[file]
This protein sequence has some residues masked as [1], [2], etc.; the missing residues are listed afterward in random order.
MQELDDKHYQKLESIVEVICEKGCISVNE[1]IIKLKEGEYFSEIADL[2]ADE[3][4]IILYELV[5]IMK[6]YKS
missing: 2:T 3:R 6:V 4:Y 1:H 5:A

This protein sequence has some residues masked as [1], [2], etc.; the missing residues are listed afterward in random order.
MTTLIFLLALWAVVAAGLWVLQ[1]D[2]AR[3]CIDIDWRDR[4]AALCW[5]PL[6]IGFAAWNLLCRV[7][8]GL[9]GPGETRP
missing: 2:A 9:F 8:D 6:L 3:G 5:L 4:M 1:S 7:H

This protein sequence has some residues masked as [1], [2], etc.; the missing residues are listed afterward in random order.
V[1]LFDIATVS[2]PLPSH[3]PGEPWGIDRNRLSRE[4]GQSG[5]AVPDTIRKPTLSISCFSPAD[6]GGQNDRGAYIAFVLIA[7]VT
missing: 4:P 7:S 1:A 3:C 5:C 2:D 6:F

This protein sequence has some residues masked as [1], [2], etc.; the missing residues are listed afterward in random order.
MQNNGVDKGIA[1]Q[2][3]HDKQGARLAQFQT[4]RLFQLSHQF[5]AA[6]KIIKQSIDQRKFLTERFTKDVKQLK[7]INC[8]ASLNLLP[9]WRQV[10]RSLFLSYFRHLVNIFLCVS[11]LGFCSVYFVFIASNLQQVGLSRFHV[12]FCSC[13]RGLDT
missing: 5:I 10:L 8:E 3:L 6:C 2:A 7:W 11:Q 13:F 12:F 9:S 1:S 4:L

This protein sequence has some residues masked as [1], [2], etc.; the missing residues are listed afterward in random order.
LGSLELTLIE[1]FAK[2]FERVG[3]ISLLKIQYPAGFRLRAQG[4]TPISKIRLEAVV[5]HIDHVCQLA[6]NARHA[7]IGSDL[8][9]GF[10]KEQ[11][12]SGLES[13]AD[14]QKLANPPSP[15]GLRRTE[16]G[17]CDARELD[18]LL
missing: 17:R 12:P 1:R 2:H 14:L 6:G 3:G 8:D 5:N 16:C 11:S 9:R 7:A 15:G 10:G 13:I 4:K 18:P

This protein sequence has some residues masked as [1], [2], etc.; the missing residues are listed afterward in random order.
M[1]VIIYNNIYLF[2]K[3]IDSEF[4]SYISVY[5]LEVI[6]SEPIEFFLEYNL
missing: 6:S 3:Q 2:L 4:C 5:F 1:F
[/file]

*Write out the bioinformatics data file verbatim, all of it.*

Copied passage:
This protein sequence has some residues masked as [1], [2], etc.; the missing residues are listed afterward in random order.
MQELDDKHYQKLESIVEVICEKGCISVNE[1]IIKLKEGEYFSEIADL[2]ADE[3][4]IILYELV[5]IMK[6]YKS
missing: 2:T 3:R 6:V 4:Y 1:H 5:A

This protein sequence has some residues masked as [1], [2], etc.; the missing residues are listed afterward in random order.
MTTLIFLLALWAVVAAGLWVLQ[1]D[2]AR[3]CIDIDWRDR[4]AALCW[5]PL[6]IGFAAWNLLCRV[7][8]GL[9]GPGETRP
missing: 2:A 9:F 8:D 6:L 3:G 5:L 4:M 1:S 7:H

This protein sequence has some residues masked as [1], [2], etc.; the missing residues are listed afterward in random order.
V[1]LFDIATVS[2]PLPSH[3]PGEPWGIDRNRLSRE[4]GQSG[5]AVPDTIRKPTLSISCFSPAD[6]GGQNDRGAYIAFVLIA[7]VT
missing: 4:P 7:S 1:A 3:C 5:C 2:D 6:F

This protein sequence has some residues masked as [1], [2], etc.; the missing residues are listed afterward in random order.
MQNNGVDKGIA[1]Q[2][3]HDKQGARLAQFQT[4]RLFQLSHQF[5]AA[6]KIIKQSIDQRKFLTERFTKDVKQLK[7]INC[8]ASLNLLP[9]WRQV[10]RSLFLSYFRHLVNIFLCVS[11]LGFCSVYFVFIASNLQQVGLSRFHV[12]FCSC[13]RGLDT
missing: 5:I 10:L 8:E 3:L 6:C 2:A 7:W 11:Q 13:F 12:F 9:S 1:S 4:L

This protein sequence has some residues masked as [1], [2], etc.; the missing residues are listed afterward in random order.
LGSLELTLIE[1]FAK[2]FERVG[3]ISLLKIQYPAGFRLRAQG[4]TPISKIRLEAVV[5]HIDHVCQLA[6]NARHA[7]IGSDL[8][9]GF[10]KEQ[11][12]SGLES[13]AD[14]QKLANPPSP[15]GLRRTE[16]G[17]CDARELD[18]LL
missing: 17:R 12:P 1:R 2:H 14:L 6:G 3:G 8:D 5:N 16:C 11:S 9:R 7:A 15:G 10:G 13:I 4:K 18:P

This protein sequence has some residues masked as [1], [2], etc.; the missing residues are listed afterward in random order.
M[1]VIIYNNIYLF[2]K[3]IDSEF[4]SYISVY[5]LEVI[6]SEPIEFFLEYNL
missing: 6:S 3:Q 2:L 4:C 5:F 1:F